Beer and Oktoberfest in Palestine? Yes, indeed.
After traveling for about 10 hours from Dubai, to Amman, passing the Jordanian and Israeli cross points, and finally a taxi ride to the Occupied West Bank town of Beit Jala, what better way to quench the thirst of the day than a beer, and a Palestinian beer at that – Taybeh (goodly in Arabic).
I am no expert on beer, but I loved it and stuck with Taybeh during my three-week stay in Palestine.
I was also told about the Taybeh Oktoberfest, which this year took place on September 19 and 20, unfortunately too late for my visit.
is a family-owned business established in 1994 following the Oslo Peace Agreement (1993). Brothers were inspired by their late father, to return to their home village of after spending more than 20 years in the U.S. and establish the first microbrewery in the Middle East.
Their goal was to invest and boost the local economy by introducing new styles of natural hand-crafted microbrewed beers according to the German Purity Law -- with no preservatives or additives.
turned his hobby of making homemade beer during his college days into a career, becoming the master brewer. He is now passing on this passion and experience to his daughter, , the only female brewer in Palestine.
Taybeh’s mission is to produce a premium high quality hand-crafted beer, contribute to the Palestinian economy, widen international market presence and elevate tourism. Their vision is to be the top performing beverage company in the Middle East with entrepreneurial leadership and innovative brewing techniques.
In 1997, Taybeh beer became the first Palestinian product to be franchised in Germany, where it was brewed and bottled for sale in Europe. The beer is also exported directly from Taybeh to Sweden and as far as Japan.
From 500 liters of beer in 1995, the company produced 600,000 liters in 2011, mainly sold in the Occupied West Bank and Israel. Before the Second Intifada in 2000, the beer was sold to upscale bars in Israel. According to David Khoury, the brewery now sells over six million liters a year,.
|Nadim Khoury showing off four of the varieties of Taybeh beer|
There are five varieties of Taybeh Beer -- Golden, Light, Amber, Dark, and White. In 2007, a new non-alcoholic beer variety was launched specifically for the local Palestinian Muslim market. The original brand is Taybeh Beer Golden, which I was drinking. The Dark and Light were introduced for the 2000 celebrations in the Holy Land. The Dark variety follows the classic way monks brewed beer in the Middle Ages to fortify themselves during their fasting.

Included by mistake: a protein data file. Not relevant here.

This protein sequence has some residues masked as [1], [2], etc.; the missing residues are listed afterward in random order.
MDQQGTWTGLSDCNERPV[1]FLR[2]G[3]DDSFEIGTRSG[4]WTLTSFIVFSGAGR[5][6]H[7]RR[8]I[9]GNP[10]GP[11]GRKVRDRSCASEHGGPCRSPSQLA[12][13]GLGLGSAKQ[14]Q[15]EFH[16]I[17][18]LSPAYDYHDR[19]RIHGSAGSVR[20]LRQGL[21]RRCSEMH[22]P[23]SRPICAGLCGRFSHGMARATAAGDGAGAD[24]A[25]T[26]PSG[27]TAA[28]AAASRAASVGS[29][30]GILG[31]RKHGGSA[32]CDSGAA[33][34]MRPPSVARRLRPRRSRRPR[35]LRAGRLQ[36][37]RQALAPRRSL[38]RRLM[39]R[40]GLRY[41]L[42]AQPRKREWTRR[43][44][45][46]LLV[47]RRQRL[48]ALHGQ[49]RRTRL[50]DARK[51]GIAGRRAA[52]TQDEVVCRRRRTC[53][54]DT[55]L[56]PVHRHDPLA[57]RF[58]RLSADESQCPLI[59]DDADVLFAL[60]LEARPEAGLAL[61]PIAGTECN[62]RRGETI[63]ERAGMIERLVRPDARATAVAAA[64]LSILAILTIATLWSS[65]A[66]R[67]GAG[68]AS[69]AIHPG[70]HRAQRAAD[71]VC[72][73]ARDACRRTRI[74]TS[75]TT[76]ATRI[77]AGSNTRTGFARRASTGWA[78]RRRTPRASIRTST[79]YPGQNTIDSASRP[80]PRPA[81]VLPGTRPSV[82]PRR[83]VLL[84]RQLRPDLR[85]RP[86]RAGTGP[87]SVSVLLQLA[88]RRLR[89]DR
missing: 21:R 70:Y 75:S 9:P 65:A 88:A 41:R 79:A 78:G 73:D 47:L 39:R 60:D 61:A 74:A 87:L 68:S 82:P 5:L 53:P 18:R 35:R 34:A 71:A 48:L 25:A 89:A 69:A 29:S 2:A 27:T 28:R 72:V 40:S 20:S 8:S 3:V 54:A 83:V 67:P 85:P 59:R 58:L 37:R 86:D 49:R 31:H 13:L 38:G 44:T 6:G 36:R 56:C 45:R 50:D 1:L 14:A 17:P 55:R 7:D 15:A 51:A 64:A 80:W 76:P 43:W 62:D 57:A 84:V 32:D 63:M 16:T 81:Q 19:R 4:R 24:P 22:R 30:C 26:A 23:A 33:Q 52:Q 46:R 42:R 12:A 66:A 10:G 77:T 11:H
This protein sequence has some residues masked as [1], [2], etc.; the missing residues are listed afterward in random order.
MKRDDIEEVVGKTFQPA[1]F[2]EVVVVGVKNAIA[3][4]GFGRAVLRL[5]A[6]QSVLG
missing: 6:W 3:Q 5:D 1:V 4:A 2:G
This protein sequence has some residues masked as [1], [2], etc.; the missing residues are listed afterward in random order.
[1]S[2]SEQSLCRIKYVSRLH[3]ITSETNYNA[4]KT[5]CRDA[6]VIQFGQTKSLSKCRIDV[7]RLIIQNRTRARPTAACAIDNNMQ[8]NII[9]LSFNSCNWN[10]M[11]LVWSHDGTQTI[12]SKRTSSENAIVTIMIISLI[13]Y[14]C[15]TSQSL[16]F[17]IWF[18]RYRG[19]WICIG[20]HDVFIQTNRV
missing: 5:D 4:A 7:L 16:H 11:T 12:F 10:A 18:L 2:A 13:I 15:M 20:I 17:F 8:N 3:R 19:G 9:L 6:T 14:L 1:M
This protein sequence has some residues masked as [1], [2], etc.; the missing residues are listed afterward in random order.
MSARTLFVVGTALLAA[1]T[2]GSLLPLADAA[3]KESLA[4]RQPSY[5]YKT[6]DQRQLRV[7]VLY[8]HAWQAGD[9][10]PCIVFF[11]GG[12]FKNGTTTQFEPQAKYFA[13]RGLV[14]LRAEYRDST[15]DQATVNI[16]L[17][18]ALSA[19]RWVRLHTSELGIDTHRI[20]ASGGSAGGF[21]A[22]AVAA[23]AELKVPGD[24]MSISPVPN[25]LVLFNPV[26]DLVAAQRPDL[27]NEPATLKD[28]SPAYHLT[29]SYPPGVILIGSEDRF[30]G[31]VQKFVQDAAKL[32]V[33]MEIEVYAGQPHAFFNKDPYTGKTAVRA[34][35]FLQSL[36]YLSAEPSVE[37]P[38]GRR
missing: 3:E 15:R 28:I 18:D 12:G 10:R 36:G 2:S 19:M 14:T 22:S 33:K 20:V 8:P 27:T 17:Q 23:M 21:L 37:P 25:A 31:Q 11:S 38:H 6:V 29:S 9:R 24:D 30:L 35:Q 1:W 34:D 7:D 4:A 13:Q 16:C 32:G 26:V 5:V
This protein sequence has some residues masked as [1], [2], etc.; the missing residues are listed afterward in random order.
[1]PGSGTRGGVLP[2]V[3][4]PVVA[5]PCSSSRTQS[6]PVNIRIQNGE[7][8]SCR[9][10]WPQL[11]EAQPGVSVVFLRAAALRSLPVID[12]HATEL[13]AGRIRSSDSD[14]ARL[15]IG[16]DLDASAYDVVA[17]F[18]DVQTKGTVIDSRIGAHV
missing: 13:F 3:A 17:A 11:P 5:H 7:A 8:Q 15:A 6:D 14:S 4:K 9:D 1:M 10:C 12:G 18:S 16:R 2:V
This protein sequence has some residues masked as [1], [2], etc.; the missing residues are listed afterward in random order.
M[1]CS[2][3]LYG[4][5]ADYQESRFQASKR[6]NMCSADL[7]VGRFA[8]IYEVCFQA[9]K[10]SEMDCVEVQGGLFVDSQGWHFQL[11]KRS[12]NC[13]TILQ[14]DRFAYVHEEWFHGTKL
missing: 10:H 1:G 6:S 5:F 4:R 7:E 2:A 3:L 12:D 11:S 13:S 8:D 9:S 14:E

|The Nadim wines|
In November 2014, Nadim Khoury opened a line of Taybeh wines – a Merlot, Cabernet Sauvignon and Syrah -- marketed under the brand name "Nadim” (or drinking companion).
The Taybeh Brewing Company has been welcoming people from all corners of the world to celebrate Oktoberfest every year since 2005 when David Khoury became the first democratically-elected Mayor of Taybeh.
He inspired the Taybeh Municipality, and all local civic organizations, to collaborate in boosting the collapsed local economy and place Taybeh on the international map.
|Nadim Khoury serving Taybeh beer at the Oktoberfest|
This unique event has been called the highlight of the Palestine summer season reaching over 16,000 visitors annually. The exquisite hills and valleys of the village offer the perfect escape from any busy schedule for all international and local people who come to support local products and boost the economy while celebrating the deep cultural heritage offered by one of the most ancient spots in Palestine also known by its Biblical name, Ephraim.
Taybeh is among the last all-Christian communities in the Occupied West Bank. It has been identified as the site of Ophrah , mentioned in the Bible (Book of Joshua 18:23) as a town of Benjamin, which was later renamed Ephraim. But the word Ophrah was close in sound to afrit (demon in Arabic). Under Saladin, the name was changed to “Taybeh" -- "The goodly.”
|Taybeh village in the Occupied West Bank|
According to local tradition, Saladin met a delegation of Ephraim inhabitants during his wars against the Crusaders. Impressed by the hospitality of the locals, he named the village Taybeh, or “goodly” in Arabic. Another version of the story is that he was charmed by their goodness and the beauty of their faces, ordering the village to be renamed Tayyibat al-Isem (Beautiful of Name).
In the Bible, after Lazarus’ resurrection, Jesus retired to Taybeh with his disciples. John says, "Since that day on, they (the Pharisees) made the decision to kill him. Jesus did not walk in public among the Jews anymore. He went away to a region near the desert, to a city called Ephraim, and it was there that he and his disciples dwelt." (John 11: 53-54). This happened probably around the year 30.
In the 5th century, a church known today as St. George's Church, was built in the east of the town. In the 12th century, another church was built by the Crusaders, in attachment to the first one. They fortified Taybeh with the Castle of St. Elias.
In 1882, the Palestine Exploration Fund's Survey of Western Palestine described Taybeh as a "large Christian village in a conspicuous position, with well-built stone houses. A central tower stands on the top of the hill; on either side are olive and fig gardens in the low ground. The view is extensive on either side. A ruined church of St, George exists near, and there are remains of a ruined castle in the village.”